The Daily Caller recently published an opinion piece by GAIN spokesman Craig Stevens highlighting record-low gas prices for 2018. Stevens suggests that the cost of fuel is one of the “most recognizable and reliable economic indicators” here in the US, affecting millions of Americans each day. The op-ed emphasizes the benefits of affordable gas, noting that the average US family spends about five percent of its annual income on fuel, about $2,400 for last year. With cheaper gas prices, the money that families save can instead go towards a variety of other household commodities.
Stevens contends that the “downward trend in retail fuel prices is a boon for consumers, and it owes largely the surge in energy development happening across the nation.” He points out that while the national average of gas prices is impressively low, states like California face gas prices more than 40 percent above the national average. Stevens argues:
As conventional wisdom holds, retail prices follow crude. But there’s more to the story. Crude oil makes up about half the price consumers face at the pump, and research indicates that a $1 change in the price of crude oil moves the retail value by approximately 2.4 cents. From there, many factors come into play, including local demand, state taxes, marketing and distribution.
One of the heftiest costs producers face — which, in turn, gets passed on to consumers — is that of moving energy products. Once pumped from the ground, developers ship oil and natural gas to refineries, which process it into market-grade fuels. These products are then transported to regional hubs, and finally on to the point of sale.
Studies show that as much as 20 percent of consumers’ costs owe to the expense of moving fuels from stage to stage.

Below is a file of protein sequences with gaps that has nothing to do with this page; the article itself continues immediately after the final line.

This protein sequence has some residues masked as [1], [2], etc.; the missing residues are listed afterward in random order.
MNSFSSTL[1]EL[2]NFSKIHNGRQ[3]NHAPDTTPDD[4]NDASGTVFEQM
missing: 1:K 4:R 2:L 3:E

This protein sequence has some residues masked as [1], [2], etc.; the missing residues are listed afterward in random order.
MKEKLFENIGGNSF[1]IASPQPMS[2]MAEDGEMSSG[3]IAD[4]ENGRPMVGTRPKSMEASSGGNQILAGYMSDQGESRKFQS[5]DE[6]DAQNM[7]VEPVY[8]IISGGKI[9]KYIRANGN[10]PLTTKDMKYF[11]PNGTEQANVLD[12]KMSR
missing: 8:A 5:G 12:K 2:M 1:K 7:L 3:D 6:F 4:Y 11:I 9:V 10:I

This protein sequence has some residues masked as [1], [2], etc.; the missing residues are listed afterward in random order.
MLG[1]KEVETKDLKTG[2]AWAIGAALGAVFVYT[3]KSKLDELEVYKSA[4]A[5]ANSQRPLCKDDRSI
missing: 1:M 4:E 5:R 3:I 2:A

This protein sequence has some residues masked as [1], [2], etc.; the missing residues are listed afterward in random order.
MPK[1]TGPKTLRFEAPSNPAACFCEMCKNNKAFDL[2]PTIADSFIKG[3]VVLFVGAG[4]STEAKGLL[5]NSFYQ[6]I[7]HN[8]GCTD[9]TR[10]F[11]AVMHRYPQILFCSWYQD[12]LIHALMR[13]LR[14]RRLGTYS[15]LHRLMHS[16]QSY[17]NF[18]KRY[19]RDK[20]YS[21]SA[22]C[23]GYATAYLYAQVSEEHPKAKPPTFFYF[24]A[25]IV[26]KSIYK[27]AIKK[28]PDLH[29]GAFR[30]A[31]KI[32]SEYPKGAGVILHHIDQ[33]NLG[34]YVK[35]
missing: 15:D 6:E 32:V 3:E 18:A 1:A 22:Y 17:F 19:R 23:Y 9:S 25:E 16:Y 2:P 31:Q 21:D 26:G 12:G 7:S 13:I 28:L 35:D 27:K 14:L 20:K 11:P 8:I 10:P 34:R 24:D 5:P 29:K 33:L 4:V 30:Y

Not surprisingly, states with the highest fuel costs tend to be those that lack midstream infrastructure to safely and effectively transport fuels.
The United States’ remarkable shale development has restructured the flow of energy from outside-in to inside-out, and pipeline deployment has struggled to keep pace.
In addition to a lack of infrastructure, several states have vehemently opposed new pipeline construction to alleviate these bottlenecks, such as New York Governor Cuomo’s “blockade” on infrastructure. Other states, like Pennsylvania, California, and Washington have implemented high fuel taxes. And by no coincidence, these states have some of the highest gas prices across the country.
Moving forward, the US must take advantage of the boom in energy production. In order for all Americans to share in these low fuel prices and benefit accordingly, we must expand our critical energy infrastructure network. Denying infrastructure growth is preventing progress – from New York to California. As Stevens concludes “To extend this progress nationwide, and to solidify the country’s march toward energy security, policymakers should prioritize the United States’ infrastructure capabilities.”